BY: FR. FRANK MORRISEY, OMI, Ph.D., JCD
Fr. Morrisey is professor of canon law, Saint Paul University, Ottawa, Ontario.
When religious institutes deal with the sale of property or the contracting of debts, one question that usually arises is whether this transaction is subject to the canonical rules governing alienation. It should be noted the rules apply only to what is known as stable patrimony.
The patrimony or temporal goods of a public juridic person in the church, such as a religious institute or one of its parts, is usually classified either as "free" or "liquid" capital, or as "stable" capital or patrimony. Stable patrimony is that which is destined for the long-term security of the members (in the case of a religious institute) and of the sponsored works.
In general, it can be said that stable patrimony consists of lands and buildings, of certain other types of property (such as a specialized library, historical or cultural items), long-term investments and endowments, and restricted funds set aside for a specific purpose.
Of course, not every building or piece of land operating under the auspices of a religious institute is necessarily part of its stable patrimony. The most obvious example is a medical office building built on the property of a sponsored hospital, but which is merely a commercial undertaking to provide for the hospital itself. Likewise, an institute could receive land and buildings through a legacy, but does not wish to retain them.
Cash on hand or readily available in banks is not considered to be stable patrimony. It is used for the day-to-day maintenance of the juridic person. Likewise, funds that have simply been earmarked for a future project, but without having been definitively set aside for this purpose are not considered to be "stable." Goods which quickly become obsolete are no longer considered to be stable. The example of computers immediately comes to mind, as do certain machines and pieces of major equipment in hospitals and other health care centers which must be replaced regularly.
Property becomes stable by legitimate designation or assignment. Although such designation is usually explicit — that is, when the decision to purchase or acquire it is made, it is determined whether it will or will not be part of the stable patrimony — it can also be implicit. An implicit designation would consist in treating the property (land, building, etc.) as stable and acting accordingly to protect it from various forms of loss. A period of 30 years, sufficient to establish a canonical custom, could be used as a benchmark in this regard. Normally, a verification of the council minutes would give some indication as to the original intention of the administrators of the public juridic person.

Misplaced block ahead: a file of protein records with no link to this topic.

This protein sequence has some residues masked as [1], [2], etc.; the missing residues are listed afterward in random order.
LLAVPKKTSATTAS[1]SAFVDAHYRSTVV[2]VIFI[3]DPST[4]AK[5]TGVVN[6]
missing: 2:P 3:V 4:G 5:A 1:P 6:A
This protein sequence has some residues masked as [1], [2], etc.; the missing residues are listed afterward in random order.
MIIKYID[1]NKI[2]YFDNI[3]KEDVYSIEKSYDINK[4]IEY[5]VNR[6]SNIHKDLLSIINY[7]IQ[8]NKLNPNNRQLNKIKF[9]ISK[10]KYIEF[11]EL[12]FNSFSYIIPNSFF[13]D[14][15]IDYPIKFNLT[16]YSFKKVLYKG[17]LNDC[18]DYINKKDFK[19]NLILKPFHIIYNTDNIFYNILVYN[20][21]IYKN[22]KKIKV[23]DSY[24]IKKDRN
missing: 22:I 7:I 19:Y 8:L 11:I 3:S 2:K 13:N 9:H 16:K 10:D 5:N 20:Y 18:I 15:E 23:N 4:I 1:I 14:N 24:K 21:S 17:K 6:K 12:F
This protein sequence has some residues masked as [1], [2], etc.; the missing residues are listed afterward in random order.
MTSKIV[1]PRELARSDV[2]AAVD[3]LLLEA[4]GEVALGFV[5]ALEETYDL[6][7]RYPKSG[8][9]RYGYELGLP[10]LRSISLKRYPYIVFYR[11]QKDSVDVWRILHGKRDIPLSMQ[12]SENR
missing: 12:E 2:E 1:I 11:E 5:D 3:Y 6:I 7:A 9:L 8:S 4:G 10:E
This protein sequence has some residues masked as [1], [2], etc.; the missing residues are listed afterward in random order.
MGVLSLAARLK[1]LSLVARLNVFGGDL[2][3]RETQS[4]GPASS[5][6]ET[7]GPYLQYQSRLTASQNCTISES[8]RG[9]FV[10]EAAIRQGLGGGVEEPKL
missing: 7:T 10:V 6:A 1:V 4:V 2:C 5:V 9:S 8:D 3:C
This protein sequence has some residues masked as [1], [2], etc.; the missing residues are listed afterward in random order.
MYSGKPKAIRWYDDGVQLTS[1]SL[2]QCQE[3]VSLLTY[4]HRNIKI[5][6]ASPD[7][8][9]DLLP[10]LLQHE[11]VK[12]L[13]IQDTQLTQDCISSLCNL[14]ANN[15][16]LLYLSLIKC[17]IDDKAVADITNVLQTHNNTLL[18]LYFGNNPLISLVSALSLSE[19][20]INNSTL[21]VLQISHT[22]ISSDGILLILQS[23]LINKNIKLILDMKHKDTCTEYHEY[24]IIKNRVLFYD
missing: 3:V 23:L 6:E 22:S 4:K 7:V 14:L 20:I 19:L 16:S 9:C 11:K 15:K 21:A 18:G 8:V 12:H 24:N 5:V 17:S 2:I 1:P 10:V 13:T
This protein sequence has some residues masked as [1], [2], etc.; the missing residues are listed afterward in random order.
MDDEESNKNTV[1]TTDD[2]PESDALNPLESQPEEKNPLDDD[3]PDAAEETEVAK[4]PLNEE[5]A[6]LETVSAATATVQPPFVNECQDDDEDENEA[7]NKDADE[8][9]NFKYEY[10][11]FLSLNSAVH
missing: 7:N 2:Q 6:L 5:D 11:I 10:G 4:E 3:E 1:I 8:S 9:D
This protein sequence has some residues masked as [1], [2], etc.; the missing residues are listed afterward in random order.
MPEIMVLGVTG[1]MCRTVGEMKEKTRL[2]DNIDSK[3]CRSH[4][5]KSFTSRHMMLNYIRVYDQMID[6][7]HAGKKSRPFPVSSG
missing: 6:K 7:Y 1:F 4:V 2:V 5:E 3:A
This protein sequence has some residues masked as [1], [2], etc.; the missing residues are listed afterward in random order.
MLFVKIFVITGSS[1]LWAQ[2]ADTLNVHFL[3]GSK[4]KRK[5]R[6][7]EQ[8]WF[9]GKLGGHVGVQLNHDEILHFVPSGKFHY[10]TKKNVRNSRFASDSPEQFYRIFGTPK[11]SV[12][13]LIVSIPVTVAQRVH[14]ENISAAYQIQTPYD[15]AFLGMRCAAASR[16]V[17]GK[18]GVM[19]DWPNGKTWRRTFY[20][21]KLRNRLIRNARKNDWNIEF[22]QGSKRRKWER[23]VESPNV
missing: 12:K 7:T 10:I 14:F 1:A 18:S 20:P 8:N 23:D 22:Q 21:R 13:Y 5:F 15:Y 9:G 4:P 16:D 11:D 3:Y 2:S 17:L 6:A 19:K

It is not always easy years later to determine whether a given piece of property was intended to be part of the stable patrimony or not. Canon 1283 calls for the preparation of a detailed inventory of all property. The canon mentions three categories of items to be listed: immovable property, movable objects which are precious or of cultural value, and other goods. The canon also provides these goods are to be described and appraised. It often happens that we already need such an appraisal is needed for insurance purposes, and major items today are accompanied by photographs helping to identify them. Such an inventory can easily distinguish between those goods which are part of the stable patrimony, and those which are not. Goods administered by a public juridic person, but are not owned by it, would not be part of the stable patrimony. A common example is an extended care home operated by a church entity under contract, but which is owned by another entity.
The distinction can be important. Goods that are not part of the stable patrimony of a juridic person are not subject to the rules of alienation. However, this does not mean that the administrators are free to do with them what they will. Such goods can still be considered to be ecclesiastical goods, and thus would be subject to the norms on administration, whether these be the general norms of Book V of the Code of Canon Law, or the particular internal rules of the sponsoring institute. In particular, certain actions are considered to be acts of extraordinary administration and thus require special consent before they can be carried out. In some religious institutes and dioceses, acts of extraordinary administration are determined by a maximum specific value, over which the act becomes extraordinary. In others, it is the act itself which is considered extraordinary (such as the purchasing of real estate) without reference to a monetary value; still, in others, it is a combination of the two. Thus, we see that several distinctions need to be made.
The Code of Canon Law has strict rules governing the alienation of ecclesiastical goods; but not all such goods are subject to these norms. Only those that have been made part of the stable patrimony of the juridic person are subject to them. On the other hand, the church's law also has many provisions relating to the proper administration of ecclesiastical goods; these apply to such goods, whether they are part of the stable patrimony or not.
Copyright © 2008 by the Catholic Health Association of the United States.
For reprint permission, contact Betty Crosby or call (314) 253-3477.